The Evolution of Sean Newcomb

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Sean Newcomb, along with other pieces, was acquired by the Braves on November 12, 2016, in exchange for Andrelton Simmons. A much-heralded pitching prospect, Newcomb had been ranked as high as #21 by MLBPipeline and was a consensus top-100 prospect in baseball and often drew comparisons to Jon Lester. The knock on him as a prospect and into his first taste of the majors was whether or not he could overcome command issues to become a front of the rotation starter.

Well, so far in 2018 he’s done just that. Newcomb’s ERA sits at a shiny 2.88 and his FIP isn’t far off that mark at 3.09. His current BB% of 10.8% is his lowest since he was in rookie ball and his K% of 28.7% compares favorably to the career numbers of current strikeout artists like Yu Darvish (28.6%), Justin Verlander (27.8%), Chris Archer (27.9%), and Jacob deGrom (27.3%). He has also increased his groundball rate to 49.5%, giving him a K% and GB% not dissimilar to Clayton Kershaw. While Newcomb will never be mistaken as a pitcher with pinpoint control, these numbers have elevated him to arguably the best starter on this Braves team.

At the center of this improvement for Newcomb is a change in his pitch usage, likely spurred by the Braves new analytically-focused front office under the direction of GM Alex Anthopoulos, Assistant GM for Research and Development Jason Paré, and Director of Major League Operations Alex Tamin. As reported by multiple outlets, the Braves front office approached the players early in spring training with data on what they had done well and what they could improve upon. Pitch selection was obviously among the things discussed with Newcomb, as he’s made a pretty large change in how he pitches. While still relying heavily on his four-seam fastball, and when you throw mid-90’s as a lefty who can blame you, Newcomb has doubled the usage of his changeup while practically eliminating his slider and decreasing the use of his curveball. Newcomb’s changeup is now his second most often used pitch.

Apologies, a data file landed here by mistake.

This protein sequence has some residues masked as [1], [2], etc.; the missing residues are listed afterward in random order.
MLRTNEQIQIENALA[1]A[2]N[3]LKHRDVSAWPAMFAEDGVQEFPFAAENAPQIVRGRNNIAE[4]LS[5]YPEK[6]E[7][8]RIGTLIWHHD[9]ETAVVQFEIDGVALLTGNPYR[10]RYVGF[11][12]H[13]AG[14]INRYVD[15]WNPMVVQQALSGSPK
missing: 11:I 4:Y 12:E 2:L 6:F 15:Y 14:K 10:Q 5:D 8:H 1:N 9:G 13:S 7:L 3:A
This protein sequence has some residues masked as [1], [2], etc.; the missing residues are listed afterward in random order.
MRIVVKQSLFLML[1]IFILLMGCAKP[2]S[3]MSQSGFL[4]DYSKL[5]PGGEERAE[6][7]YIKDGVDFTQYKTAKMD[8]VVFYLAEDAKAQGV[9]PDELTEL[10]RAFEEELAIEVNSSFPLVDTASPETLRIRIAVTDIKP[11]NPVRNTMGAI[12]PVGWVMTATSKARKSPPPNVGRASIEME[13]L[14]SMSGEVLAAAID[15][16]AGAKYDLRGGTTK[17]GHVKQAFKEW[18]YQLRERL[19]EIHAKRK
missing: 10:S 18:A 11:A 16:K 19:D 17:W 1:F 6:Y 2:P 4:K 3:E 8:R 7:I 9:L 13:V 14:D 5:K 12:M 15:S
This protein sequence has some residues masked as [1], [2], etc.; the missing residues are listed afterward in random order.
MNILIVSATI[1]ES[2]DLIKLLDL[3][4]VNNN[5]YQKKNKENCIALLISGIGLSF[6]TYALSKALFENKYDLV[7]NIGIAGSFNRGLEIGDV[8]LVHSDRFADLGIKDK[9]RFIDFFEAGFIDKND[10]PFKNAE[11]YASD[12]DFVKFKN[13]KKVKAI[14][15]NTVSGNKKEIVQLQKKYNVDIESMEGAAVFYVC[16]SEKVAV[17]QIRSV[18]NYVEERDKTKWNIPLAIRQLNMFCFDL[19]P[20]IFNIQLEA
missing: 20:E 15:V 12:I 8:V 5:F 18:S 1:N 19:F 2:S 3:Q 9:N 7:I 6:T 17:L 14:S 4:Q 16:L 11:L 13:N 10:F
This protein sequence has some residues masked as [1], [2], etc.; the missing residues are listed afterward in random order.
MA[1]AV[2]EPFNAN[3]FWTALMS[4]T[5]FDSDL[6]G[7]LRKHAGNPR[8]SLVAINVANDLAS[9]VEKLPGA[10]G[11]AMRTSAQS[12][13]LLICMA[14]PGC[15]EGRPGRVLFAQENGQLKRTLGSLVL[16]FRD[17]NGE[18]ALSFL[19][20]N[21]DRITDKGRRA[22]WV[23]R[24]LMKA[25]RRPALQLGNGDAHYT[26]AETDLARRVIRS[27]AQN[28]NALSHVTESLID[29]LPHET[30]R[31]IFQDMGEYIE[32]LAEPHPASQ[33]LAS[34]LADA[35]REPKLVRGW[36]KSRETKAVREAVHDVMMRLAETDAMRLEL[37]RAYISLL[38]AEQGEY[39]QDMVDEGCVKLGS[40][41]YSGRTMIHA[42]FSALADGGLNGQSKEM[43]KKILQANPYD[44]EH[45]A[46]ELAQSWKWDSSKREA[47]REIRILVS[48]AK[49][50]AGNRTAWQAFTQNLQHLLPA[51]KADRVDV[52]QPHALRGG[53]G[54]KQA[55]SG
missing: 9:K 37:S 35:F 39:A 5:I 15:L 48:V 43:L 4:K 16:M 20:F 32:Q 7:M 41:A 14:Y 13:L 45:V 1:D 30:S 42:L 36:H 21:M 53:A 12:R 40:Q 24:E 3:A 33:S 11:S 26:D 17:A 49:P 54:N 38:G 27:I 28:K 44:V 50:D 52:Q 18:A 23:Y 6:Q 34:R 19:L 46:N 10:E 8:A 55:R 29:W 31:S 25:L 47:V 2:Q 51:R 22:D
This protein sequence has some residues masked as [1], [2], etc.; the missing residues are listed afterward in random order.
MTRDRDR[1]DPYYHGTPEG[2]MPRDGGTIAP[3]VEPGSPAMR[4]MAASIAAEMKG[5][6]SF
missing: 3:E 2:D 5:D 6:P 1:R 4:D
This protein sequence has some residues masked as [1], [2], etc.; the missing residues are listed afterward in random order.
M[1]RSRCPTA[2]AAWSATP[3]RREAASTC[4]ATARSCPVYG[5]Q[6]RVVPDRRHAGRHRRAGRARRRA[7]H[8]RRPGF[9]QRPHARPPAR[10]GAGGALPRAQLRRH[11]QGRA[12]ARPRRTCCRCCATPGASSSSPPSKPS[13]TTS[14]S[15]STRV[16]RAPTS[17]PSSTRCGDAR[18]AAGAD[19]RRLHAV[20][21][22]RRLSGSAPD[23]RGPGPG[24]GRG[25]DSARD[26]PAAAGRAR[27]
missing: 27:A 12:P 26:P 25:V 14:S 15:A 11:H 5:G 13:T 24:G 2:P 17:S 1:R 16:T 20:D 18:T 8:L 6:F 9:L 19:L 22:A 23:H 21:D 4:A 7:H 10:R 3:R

The increased use of his changeup is at the center of Newcomb’s improvement as a pitcher. We’ll look at a few charts to prove this point. Since he’s essentially a three-pitch pitcher at this point I’ve selected only his fastball, changeup, and curveball to view here.

As you can see here, Newcomb’s change is his best pitch at inducing swings and misses on a per-rate basis.

And here we see that while his curve has generated the most groundballs per balls in play, we have to remember that Newcomb has doubled the usage of his changeup. And finally…


The release point of his changeup mirrors his fastball pretty darn closely. So Newcomb has a pitch that comes from the same arm angle as his fastball, that’s seven miles per hour off his fastball, that batters have whiffed on more than any other pitch of his, and that batters consistently pound into the dirt. And now he’s throwing it more often than ever.

So while Newcomb’s big improvements this year have taken course over a small sample, we have a verifiable change as to why he’s been more effective this year. With any luck, he continues to heed the front office’s advice and we have the makings of a top of the rotation starter, if not an outright ace, on our hands.

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